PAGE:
The power of a hypothesis test is the probability of not making a
Type II error, that is, the probability of rejecting a false null
hypothesis. We have
Power = 1 P(Type II error) = 1 b
The power of a hypothesis test is between 0 and 1 and measures
the ability of the hypothesis test to detect a false null hypothesis.
If the power is near 0, the hypothesis test is not very good at
detecting a false null hypothesis; if the power is near 1, the
hypothesis test is extremely good at detecting a false null
hypothesis.
For a fixed significance level, increasing the sample size
increases the power.

25

Zcrit = 1.64

Basic Idea

0 = 40
M = 42

M = 48

Fail to reject Reject null hypothesis

Conclude Effect

H0: Parent distribution for your sample


if there IS NO effect
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Zcrit = 1.64

Basic Idea

a = ?

0 = 40

H0: Parent distribution for your sample


if there IS NO effect

Ha: Parent distribution for your sample

if there IS an effect

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Zcrit = 1.64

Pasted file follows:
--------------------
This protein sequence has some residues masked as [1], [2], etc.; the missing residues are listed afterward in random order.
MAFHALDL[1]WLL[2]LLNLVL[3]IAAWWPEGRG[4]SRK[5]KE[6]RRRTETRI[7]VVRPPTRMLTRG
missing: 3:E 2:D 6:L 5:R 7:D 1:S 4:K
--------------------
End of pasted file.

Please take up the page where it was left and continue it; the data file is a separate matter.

Basic Idea

1-
0 = 40

H0: Parent distribution for your sample


if there IS NO effect
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Basic Idea

Zcrit = 1.64

1-
a = ?

Ha: Parent distribution for your sample

if there IS an effect
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Basic Idea

Zcrit = 1.28

Zcrit = 2.58

We can move zcrit

a = ?

0 = 40

H0: Parent distribution for your sample


if there IS NO effect

Ha: Parent distribution for your sample

if there IS an effect

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Basic Idea

Zcrit = 1.64

We can increase n

a = ?

0 = 40

H0: Parent distribution for your sample


if there IS NO effect

Ha: Parent distribution for your sample

if there IS an effect

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The one-sample z-test for a


population mean (Slide 1 of 3)
Step 1 The null hypothesis is H0: = 0 and the alternative
hypothesis is one of the following:
Ha: 0
Ha: < 0
Ha: > 0